Embroidery Operator Career

Job Description: Use hand tools or hand-held power tools to cut and trim a variety of manufactured items, such as carpet, fabric, stone, glass, or rubber.

*A job as an Embroidery Operator falls under the broader career category of Cutters and Trimmers, Hand. The information on this page will generally apply to all careers in this category. We are still seeking more specific information about this career from experts in this field. If you can provide us with more information, .

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Embroidery Operator Career

What Embroidery Operators do:

  • Mark or discard items with defects such as spots, stains, scars, snags, chips, scratches, or unacceptable shapes or finishes.
  • Trim excess material or cut threads off finished products, such as cutting loose ends of plastic off a manufactured toy for a smoother finish.
  • Separate materials or products according to size, weight, type, condition, color, or shade.
  • Count or weigh and bundle items.
  • Cut, shape, and trim materials, such as textiles, food, glass, stone, and metal, using knives, scissors, and other hand tools, portable power tools, or bench-mounted tools.
  • Mark identification numbers, trademarks, grades, marketing data, sizes, or model numbers on products.
  • Read work orders to determine dimensions, cutting locations, and quantities to cut.
  • Route items to provide cutouts for parts, using portable routers, grinders, and hand tools.
  • Stack cut items and load them on racks or conveyors or onto trucks.
  • Unroll, lay out, attach, or mount materials or items on cutting tables or machines.
  • Replace or sharpen dulled cutting tools such as saws.
  • Clean, treat, buff, or polish finished items, using grinders, brushes, chisels, and cleaning solutions and polishing materials.
  • Transport items to work or storage areas, using carts.
  • Lower table-mounted cutters such as knife blades, cutting wheels, or saws to cut items to specified sizes.
  • Position templates or measure materials to locate specified points of cuts or to obtain maximum yields, using rules, scales, or patterns.
  • Fold or shape materials before or after cutting them.
  • Mark cutting lines around patterns or templates, or follow layout points, using squares, rules, and straightedges, and chalk, pencils, or scribes.
  • Adjust guides and stops to control depths and widths of cuts.

What work activities are most important?

Importance Activities

Handling and Moving Objects - Using hands and arms in handling, installing, positioning, and moving materials, and manipulating things.

Getting Information - Observing, receiving, and otherwise obtaining information from all relevant sources.

Performing General Physical Activities - Performing physical activities that require considerable use of your arms and legs and moving your whole body, such as climbing, lifting, balancing, walking, stooping, and handling of materials.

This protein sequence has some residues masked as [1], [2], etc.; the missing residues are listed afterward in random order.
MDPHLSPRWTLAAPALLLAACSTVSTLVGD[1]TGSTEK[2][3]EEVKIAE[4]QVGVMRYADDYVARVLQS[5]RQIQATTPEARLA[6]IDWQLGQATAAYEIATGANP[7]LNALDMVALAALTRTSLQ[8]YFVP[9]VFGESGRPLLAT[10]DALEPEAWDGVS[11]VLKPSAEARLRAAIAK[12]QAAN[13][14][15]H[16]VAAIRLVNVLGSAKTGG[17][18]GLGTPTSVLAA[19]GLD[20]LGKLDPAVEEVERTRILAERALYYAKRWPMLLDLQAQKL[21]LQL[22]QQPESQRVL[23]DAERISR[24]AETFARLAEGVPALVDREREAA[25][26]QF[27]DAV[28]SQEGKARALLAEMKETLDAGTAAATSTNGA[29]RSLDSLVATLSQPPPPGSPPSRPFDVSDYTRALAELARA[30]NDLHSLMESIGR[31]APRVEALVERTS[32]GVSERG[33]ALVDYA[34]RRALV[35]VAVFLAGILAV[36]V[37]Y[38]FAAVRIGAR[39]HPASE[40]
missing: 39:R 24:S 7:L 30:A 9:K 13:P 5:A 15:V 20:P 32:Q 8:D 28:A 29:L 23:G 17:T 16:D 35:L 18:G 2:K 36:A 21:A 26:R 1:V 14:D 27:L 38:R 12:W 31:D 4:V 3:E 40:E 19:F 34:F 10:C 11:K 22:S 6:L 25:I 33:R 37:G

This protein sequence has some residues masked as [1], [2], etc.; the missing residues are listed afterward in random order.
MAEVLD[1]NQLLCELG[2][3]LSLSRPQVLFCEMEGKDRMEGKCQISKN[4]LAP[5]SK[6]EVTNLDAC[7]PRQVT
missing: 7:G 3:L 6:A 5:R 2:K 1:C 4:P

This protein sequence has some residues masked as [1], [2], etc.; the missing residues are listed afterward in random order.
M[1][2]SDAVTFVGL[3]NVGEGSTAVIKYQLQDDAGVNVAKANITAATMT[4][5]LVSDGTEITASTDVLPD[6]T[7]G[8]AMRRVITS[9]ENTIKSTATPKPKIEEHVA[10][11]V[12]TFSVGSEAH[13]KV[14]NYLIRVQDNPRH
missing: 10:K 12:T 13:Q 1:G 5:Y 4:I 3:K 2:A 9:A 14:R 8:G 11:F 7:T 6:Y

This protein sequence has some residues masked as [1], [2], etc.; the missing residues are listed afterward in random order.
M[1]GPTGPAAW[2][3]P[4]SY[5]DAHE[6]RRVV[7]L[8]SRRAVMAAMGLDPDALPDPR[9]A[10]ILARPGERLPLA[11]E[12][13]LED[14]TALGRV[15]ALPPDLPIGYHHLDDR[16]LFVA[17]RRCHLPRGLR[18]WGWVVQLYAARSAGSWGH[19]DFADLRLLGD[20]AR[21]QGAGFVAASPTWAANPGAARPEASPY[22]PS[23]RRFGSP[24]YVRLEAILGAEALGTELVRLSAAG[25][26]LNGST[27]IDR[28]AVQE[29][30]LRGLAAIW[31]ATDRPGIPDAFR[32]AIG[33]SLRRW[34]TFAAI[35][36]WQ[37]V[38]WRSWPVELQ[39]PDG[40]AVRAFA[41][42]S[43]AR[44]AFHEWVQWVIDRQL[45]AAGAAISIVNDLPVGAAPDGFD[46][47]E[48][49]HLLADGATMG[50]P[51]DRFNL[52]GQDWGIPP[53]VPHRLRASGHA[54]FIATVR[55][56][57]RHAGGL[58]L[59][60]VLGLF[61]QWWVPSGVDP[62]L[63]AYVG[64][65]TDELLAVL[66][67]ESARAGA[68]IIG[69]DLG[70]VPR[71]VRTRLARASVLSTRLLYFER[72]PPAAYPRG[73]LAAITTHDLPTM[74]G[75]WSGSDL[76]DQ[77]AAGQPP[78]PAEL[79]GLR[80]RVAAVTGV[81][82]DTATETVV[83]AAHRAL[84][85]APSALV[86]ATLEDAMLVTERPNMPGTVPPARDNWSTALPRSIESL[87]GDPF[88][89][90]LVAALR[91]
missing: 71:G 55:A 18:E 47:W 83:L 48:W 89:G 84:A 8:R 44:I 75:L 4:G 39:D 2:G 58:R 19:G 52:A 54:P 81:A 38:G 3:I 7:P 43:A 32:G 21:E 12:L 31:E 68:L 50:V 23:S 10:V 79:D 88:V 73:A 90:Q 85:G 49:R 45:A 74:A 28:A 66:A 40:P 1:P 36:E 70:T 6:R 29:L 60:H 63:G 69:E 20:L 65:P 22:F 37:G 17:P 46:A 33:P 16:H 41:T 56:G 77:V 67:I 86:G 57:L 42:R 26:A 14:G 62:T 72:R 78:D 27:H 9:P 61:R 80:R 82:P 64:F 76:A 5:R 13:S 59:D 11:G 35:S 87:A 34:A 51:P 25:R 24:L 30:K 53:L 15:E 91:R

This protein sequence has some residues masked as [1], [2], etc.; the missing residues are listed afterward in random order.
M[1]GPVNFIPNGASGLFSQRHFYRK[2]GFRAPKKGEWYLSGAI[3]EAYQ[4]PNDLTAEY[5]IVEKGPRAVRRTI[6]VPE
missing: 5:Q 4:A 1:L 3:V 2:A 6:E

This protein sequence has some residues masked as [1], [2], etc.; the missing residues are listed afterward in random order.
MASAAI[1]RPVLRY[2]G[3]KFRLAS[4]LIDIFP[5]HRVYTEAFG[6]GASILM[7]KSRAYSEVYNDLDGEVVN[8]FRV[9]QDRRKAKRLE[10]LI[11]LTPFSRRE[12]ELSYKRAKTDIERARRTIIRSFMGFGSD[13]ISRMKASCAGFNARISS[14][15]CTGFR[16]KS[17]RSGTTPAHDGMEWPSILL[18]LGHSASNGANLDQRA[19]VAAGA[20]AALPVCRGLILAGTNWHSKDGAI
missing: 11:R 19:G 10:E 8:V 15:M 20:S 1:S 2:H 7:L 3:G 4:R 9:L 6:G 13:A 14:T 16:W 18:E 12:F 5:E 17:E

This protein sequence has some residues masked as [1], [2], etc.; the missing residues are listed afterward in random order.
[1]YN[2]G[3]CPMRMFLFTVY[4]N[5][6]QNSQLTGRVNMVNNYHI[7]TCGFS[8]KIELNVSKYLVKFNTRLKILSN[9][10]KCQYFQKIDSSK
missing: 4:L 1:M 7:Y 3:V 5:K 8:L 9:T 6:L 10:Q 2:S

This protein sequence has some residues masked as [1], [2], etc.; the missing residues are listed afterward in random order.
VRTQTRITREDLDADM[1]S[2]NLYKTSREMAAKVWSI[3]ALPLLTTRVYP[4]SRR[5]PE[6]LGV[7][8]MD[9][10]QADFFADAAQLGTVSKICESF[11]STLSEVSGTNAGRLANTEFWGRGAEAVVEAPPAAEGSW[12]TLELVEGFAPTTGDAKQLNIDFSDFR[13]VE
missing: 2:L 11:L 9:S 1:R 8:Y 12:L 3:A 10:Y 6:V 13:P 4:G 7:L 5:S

Monitor Processes, Materials, or Surroundings - Monitoring and reviewing information from materials, events, or the environment, to detect or assess problems.

Controlling Machines and Processes - Using either control mechanisms or direct physical activity to operate machines or processes (not including computers or vehicles).

Inspecting Equipment, Structures, or Material - Inspecting equipment, structures, or materials to identify the cause of errors or other problems or defects.

Identifying Objects, Actions, and Events - Identifying information by categorizing, estimating, recognizing differences or similarities, and detecting changes in circumstances or events.

Judging the Qualities of Things, Services, or People - Assessing the value, importance, or quality of things or people.

Organizing, Planning, and Prioritizing Work - Developing specific goals and plans to prioritize, organize, and accomplish your work.

Documenting/Recording Information - Entering, transcribing, recording, storing, or maintaining information in written or electronic/magnetic form.

Coordinating the Work and Activities of Others - Getting members of a group to work together to accomplish tasks.

Processing Information - Compiling, coding, categorizing, calculating, tabulating, auditing, or verifying information or data.

Communicating with Supervisors, Peers, or Subordinates - Providing information to supervisors, co-workers, and subordinates by telephone, in written form, e-mail, or in person.

Training and Teaching Others - Identifying the educational needs of others, developing formal educational or training programs or classes, and teaching or instructing others.

Making Decisions and Solving Problems - Analyzing information and evaluating results to choose the best solution and solve problems.

Evaluating Information to Determine Compliance with Standards - Using relevant information and individual judgment to determine whether events or processes comply with laws, regulations, or standards.

Establishing and Maintaining Interpersonal Relationships - Developing constructive and cooperative working relationships with others, and maintaining them over time.

Holland Code Chart for an Embroidery Operator

 

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